Immunization of cattle with live tachyzoites of Neospora caninum confers protection against fetal death

Amer Soc Microbiology
Publication Type:
Journal Article
Infection And Immunity, 2007, 75 (3), pp. 1343 - 1348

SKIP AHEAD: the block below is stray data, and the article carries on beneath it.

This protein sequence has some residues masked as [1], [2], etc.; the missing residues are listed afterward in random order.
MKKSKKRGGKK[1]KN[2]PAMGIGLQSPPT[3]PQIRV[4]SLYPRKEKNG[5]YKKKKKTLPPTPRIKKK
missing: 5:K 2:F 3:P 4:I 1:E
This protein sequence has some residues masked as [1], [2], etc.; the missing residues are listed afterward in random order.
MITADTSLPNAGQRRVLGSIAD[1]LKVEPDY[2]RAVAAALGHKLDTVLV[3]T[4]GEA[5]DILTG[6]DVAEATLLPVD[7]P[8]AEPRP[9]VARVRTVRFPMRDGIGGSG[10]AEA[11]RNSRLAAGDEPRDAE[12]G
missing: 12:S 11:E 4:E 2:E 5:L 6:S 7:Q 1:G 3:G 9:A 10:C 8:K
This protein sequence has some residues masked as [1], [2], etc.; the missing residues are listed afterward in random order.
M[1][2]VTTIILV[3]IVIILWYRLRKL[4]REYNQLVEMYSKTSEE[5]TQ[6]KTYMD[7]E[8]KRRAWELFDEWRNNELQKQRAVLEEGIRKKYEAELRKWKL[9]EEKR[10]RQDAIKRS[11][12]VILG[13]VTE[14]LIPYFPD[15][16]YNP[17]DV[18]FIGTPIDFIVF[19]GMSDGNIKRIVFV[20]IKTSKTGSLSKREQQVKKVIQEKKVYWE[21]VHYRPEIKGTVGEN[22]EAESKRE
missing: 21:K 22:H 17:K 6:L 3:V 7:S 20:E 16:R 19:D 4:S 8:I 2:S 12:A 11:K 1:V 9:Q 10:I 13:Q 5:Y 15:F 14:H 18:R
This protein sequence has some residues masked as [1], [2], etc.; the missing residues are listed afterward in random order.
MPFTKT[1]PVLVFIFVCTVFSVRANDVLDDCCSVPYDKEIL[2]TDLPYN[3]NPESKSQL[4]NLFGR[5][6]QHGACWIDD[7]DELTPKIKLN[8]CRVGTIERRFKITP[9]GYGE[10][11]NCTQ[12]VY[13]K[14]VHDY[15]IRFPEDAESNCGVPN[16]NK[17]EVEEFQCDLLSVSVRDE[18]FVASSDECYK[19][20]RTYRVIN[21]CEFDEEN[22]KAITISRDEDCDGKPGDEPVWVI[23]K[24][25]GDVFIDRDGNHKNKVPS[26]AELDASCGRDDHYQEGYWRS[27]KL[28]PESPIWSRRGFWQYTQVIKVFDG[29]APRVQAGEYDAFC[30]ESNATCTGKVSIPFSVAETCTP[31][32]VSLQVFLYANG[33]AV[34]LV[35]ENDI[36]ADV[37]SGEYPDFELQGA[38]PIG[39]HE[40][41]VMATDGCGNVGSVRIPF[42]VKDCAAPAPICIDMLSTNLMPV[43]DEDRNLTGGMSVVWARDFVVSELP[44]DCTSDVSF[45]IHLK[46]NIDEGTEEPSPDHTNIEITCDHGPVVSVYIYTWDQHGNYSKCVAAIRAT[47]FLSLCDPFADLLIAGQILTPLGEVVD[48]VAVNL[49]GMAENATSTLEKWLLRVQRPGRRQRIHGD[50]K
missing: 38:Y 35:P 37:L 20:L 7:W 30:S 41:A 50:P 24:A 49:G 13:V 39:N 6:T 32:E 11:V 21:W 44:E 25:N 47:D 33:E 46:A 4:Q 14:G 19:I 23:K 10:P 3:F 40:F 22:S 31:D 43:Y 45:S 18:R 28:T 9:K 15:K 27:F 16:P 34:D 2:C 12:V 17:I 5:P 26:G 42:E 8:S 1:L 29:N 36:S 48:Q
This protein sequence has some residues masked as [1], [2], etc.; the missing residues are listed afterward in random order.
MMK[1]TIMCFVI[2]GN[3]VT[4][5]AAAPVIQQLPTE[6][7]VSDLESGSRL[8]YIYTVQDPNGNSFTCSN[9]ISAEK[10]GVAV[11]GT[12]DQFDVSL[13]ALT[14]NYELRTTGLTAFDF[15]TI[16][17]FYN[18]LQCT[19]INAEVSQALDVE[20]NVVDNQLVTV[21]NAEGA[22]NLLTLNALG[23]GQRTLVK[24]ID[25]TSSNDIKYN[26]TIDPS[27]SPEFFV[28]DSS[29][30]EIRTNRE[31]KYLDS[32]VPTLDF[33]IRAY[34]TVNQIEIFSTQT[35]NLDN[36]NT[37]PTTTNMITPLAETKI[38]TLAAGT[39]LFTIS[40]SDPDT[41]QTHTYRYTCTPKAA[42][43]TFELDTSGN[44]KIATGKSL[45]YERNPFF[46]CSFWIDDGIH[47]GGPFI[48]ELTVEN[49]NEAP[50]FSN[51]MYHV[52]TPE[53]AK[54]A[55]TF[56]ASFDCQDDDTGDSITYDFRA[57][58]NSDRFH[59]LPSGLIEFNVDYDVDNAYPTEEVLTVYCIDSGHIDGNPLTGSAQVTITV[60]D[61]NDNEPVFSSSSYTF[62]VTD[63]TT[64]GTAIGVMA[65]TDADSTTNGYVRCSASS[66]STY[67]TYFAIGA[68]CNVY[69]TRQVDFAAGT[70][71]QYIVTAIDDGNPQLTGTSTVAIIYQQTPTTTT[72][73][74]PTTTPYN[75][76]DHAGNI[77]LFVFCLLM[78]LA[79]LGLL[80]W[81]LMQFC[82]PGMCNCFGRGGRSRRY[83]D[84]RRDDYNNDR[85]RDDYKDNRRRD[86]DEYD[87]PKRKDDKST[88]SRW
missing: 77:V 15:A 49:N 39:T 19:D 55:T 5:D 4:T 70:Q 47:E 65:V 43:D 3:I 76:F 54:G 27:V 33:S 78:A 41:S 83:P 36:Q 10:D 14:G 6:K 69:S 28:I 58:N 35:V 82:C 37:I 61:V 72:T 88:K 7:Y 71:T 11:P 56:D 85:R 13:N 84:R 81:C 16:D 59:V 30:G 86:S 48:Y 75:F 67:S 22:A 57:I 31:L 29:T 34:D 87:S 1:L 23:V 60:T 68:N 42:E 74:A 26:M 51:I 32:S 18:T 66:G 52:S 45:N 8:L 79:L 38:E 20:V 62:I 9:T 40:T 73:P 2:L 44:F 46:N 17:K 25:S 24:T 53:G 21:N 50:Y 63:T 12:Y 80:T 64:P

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Neospora caninum is an obligate intracellular protozoan parasite that causes abortion in cattle. It is normally found as a latent infection controlled by a T-helper-cell type 1 response involving CD4 cytotoxic T cells and gamma interferon. Cattle may be infected by two different routes: transplacentally as a result of activation of the latent infection in the mother causing congenital infection or abortion and by ingestion of oocysts, which, if it occurs during gestation, can also result in abortion. Here, for the first time, we establish proof that live vaccination protects against fetal death, whereas immunization using whole-tachyzoite lysate in different adjuvants fails to protect against fetal death. Strong antibody responses were induced in all the vaccinated groups, and the quality and magnitude of these responses were similar in the live- and the lysate-vaccinated groups. In contrast, only the group immunized with live tachyzoites had strong cellular and gamma interferon responses prior to challenge, and these responses correlated with protection against fetopathy. These results suggest that a cellular immune response may be important in the mechanisms involved in protection against N. caninum-associated abortions.
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